Friday 12th June 2015, warm, clear
Fancy having to wake up to an alarm. We have to be up at 4:30am for our Bungle Bungles flight at 6:00am. After waiting behind 24 other seniors from a bus tour it’s into our seats on the plane.
The plane is a Cessna Caravan a 14 seater and a bit of a squeeze to get in. When Woody looks up to find one old guy bent over displaying a seventy year old ‘plumber’s crack’ he complains that this is too much to bear so early in the morning.
Finally, we’re up and away and over the patchwork of crops, sandalwood, mangoes and vegetables. We cross man-made Lake Argyle which is so large it is classified as an inland sea. It has 90 islands. But up here it is the mountains that stand out, there are so many ranges making unusual patterns from the air.
The Bungle Bungles stand apart from the rest, hundreds of beehive domes. On our return we circle the Argyle diamond mine open cut, where pink diamonds are mined. They are now tunneling underneath but thus far they have removed a whole volcano. The pilot tells us that the roads are paved with diamond dust, oh let me out here.
We are dropped back to our door at 8:30, hoe into breakfast and fall back into bed. Yes, we are feeling our age. After a long kip we hit the tourist hot spots of Kununurra. First stop is the Hoochery Rum Distillery for an excellent lunch of Wyndham Barra (that fisho and his missus must be making a mint) and pumpkin and chia salad both of which are locally grown as this is Australia’s chia capital. Bet you didn’t know that. Then we dart into the Sandalwood factory to learn how they grow it and how they are capturing a world market. It is a parasitic plant and is grown on several different host plants making for most attractive plantations filled with a variety of trees. There is a rock called Zebra stone that is unique to the East Kimberley and unlike most rocks every piece of this stone is quite differently striped and swirled. We find a studio with a talented young artist and come away with lightened wallets. We round the day off with a walk in the Mirima National Park. Also known as Hidden Valley it is in the heart of town and a world of its own. And that young lass at the tourist information centre said there was nothing to see here!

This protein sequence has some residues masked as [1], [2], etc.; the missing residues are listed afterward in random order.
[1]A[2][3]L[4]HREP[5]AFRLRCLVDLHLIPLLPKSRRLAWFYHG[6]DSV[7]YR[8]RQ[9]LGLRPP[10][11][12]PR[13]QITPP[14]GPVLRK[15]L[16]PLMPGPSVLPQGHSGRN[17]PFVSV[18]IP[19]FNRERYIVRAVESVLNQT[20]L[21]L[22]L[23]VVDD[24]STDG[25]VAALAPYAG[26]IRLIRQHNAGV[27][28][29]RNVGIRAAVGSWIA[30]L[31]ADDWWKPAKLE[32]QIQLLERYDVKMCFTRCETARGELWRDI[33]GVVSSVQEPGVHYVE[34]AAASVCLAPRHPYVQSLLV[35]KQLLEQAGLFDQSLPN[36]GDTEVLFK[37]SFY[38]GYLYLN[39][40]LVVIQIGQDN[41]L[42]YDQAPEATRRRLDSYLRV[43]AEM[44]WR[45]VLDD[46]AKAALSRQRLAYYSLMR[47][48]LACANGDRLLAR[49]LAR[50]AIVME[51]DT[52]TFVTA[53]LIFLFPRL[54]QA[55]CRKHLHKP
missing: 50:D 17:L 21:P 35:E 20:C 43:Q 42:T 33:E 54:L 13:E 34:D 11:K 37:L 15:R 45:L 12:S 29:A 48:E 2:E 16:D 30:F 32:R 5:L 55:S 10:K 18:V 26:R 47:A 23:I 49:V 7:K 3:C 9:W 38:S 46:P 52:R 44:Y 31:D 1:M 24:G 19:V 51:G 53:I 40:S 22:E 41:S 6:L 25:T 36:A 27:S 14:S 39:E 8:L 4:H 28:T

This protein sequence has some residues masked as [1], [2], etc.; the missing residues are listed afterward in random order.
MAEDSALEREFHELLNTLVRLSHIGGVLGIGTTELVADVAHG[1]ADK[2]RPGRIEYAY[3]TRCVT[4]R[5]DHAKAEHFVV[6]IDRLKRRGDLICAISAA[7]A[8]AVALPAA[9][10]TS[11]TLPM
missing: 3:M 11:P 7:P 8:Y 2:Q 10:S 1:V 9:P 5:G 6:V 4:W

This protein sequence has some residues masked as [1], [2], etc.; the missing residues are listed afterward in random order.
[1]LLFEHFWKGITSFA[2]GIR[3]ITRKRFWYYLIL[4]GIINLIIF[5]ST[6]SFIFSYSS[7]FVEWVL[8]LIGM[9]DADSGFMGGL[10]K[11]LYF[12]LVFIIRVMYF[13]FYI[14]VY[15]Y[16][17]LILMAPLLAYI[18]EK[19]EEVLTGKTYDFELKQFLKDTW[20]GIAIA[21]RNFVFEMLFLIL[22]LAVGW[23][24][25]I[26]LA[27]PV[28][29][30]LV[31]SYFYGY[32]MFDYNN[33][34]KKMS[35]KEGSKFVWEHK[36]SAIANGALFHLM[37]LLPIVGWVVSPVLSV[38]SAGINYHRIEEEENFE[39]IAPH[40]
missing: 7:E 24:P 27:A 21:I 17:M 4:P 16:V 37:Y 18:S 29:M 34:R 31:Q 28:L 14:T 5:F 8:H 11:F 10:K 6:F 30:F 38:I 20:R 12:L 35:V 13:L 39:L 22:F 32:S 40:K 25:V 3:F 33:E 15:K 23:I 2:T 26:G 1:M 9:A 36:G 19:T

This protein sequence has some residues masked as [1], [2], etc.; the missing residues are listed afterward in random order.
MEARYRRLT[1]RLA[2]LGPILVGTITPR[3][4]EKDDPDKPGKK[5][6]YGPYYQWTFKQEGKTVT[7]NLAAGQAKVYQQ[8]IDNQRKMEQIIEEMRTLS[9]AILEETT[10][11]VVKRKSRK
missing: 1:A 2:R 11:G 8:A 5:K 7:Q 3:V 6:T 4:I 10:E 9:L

Being Friday evening, the caravan park has an entertainer, a one-man band Canadian called Moose who draws most of the camp down to the lakeshore. I couldn’t picture a better setting but I’m sure Moose could because every time he swallows a bug he has to stop singing. Ironically in his day job he monitors fruit fly numbers.
Travelling Kms: 0
Note: Upon reflection we really should have also visited the bush camp at the Zebra Stone mine on our way north and the flight over the Bungle Bungles was well worth doing for the aerial perspective of this region.